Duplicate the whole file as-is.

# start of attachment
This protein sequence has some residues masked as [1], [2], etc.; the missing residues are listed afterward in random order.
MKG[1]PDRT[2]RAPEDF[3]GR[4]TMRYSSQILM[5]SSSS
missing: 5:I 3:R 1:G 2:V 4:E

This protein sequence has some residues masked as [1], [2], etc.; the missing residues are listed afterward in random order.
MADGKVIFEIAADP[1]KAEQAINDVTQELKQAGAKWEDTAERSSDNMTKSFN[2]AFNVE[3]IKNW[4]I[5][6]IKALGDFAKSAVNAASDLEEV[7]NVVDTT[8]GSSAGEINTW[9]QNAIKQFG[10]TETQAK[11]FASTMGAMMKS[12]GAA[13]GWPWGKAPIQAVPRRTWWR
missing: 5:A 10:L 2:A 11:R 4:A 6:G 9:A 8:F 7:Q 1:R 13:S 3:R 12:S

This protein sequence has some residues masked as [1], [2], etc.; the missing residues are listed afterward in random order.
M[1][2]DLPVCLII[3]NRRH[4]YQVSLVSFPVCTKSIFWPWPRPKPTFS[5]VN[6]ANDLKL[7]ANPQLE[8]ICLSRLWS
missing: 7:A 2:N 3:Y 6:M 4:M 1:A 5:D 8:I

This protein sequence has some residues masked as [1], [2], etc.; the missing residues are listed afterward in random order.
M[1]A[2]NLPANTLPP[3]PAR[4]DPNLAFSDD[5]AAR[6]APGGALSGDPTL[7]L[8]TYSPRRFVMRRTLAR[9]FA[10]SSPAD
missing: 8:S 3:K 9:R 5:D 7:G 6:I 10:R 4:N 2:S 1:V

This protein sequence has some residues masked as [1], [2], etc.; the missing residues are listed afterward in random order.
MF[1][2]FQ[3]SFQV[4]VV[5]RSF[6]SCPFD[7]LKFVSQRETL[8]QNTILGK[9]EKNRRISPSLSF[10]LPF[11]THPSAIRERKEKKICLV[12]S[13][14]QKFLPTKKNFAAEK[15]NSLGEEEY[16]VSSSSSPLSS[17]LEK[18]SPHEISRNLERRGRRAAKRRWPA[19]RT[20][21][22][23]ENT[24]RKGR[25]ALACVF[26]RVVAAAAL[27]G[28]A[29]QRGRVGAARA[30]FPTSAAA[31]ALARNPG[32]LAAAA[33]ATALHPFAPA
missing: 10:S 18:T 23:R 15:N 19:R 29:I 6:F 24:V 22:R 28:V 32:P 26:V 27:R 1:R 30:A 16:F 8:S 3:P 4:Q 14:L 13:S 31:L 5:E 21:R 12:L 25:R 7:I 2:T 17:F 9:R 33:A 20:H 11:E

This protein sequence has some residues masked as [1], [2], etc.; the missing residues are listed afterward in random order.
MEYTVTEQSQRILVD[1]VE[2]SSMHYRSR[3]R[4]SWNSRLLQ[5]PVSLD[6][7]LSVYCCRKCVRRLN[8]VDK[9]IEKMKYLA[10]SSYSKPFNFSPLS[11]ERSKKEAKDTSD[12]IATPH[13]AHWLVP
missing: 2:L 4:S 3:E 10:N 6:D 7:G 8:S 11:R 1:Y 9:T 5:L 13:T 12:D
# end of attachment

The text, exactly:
This protein sequence has some residues masked as [1], [2], etc.; the missing residues are listed afterward in random order.
MKG[1]PDRT[2]RAPEDF[3]GR[4]TMRYSSQILM[5]SSSS
missing: 5:I 3:R 1:G 2:V 4:E

This protein sequence has some residues masked as [1], [2], etc.; the missing residues are listed afterward in random order.
MADGKVIFEIAADP[1]KAEQAINDVTQELKQAGAKWEDTAERSSDNMTKSFN[2]AFNVE[3]IKNW[4]I[5][6]IKALGDFAKSAVNAASDLEEV[7]NVVDTT[8]GSSAGEINTW[9]QNAIKQFG[10]TETQAK[11]FASTMGAMMKS[12]GAA[13]GWPWGKAPIQAVPRRTWWR
missing: 5:A 10:L 2:A 11:R 4:A 6:G 9:A 8:F 7:Q 1:R 13:S 3:R 12:S

This protein sequence has some residues masked as [1], [2], etc.; the missing residues are listed afterward in random order.
M[1][2]DLPVCLII[3]NRRH[4]YQVSLVSFPVCTKSIFWPWPRPKPTFS[5]VN[6]ANDLKL[7]ANPQLE[8]ICLSRLWS
missing: 7:A 2:N 3:Y 6:M 4:M 1:A 5:D 8:I

This protein sequence has some residues masked as [1], [2], etc.; the missing residues are listed afterward in random order.
M[1]A[2]NLPANTLPP[3]PAR[4]DPNLAFSDD[5]AAR[6]APGGALSGDPTL[7]L[8]TYSPRRFVMRRTLAR[9]FA[10]SSPAD
missing: 8:S 3:K 9:R 5:D 7:G 6:I 10:R 4:N 2:S 1:V

This protein sequence has some residues masked as [1], [2], etc.; the missing residues are listed afterward in random order.
MF[1][2]FQ[3]SFQV[4]VV[5]RSF[6]SCPFD[7]LKFVSQRETL[8]QNTILGK[9]EKNRRISPSLSF[10]LPF[11]THPSAIRERKEKKICLV[12]S[13][14]QKFLPTKKNFAAEK[15]NSLGEEEY[16]VSSSSSPLSS[17]LEK[18]SPHEISRNLERRGRRAAKRRWPA[19]RT[20][21][22][23]ENT[24]RKGR[25]ALACVF[26]RVVAAAAL[27]G[28]A[29]QRGRVGAARA[30]FPTSAAA[31]ALARNPG[32]LAAAA[33]ATALHPFAPA
missing: 10:S 18:T 23:R 15:N 19:R 29:I 6:F 24:V 22:R 28:V 32:P 26:V 27:R 1:R 30:A 16:F 8:S 3:P 4:Q 14:L 13:S 31:L 5:E 21:R 12:L 25:R 7:I 2:T 17:F 9:R 33:A 20:H 11:E

This protein sequence has some residues masked as [1], [2], etc.; the missing residues are listed afterward in random order.
MEYTVTEQSQRILVD[1]VE[2]SSMHYRSR[3]R[4]SWNSRLLQ[5]PVSLD[6][7]LSVYCCRKCVRRLN[8]VDK[9]IEKMKYLA[10]SSYSKPFNFSPLS[11]ERSKKEAKDTSD[12]IATPH[13]AHWLVP
missing: 2:L 4:S 3:E 10:N 6:D 7:G 8:S 11:R 1:Y 9:T 5:L 13:T 12:D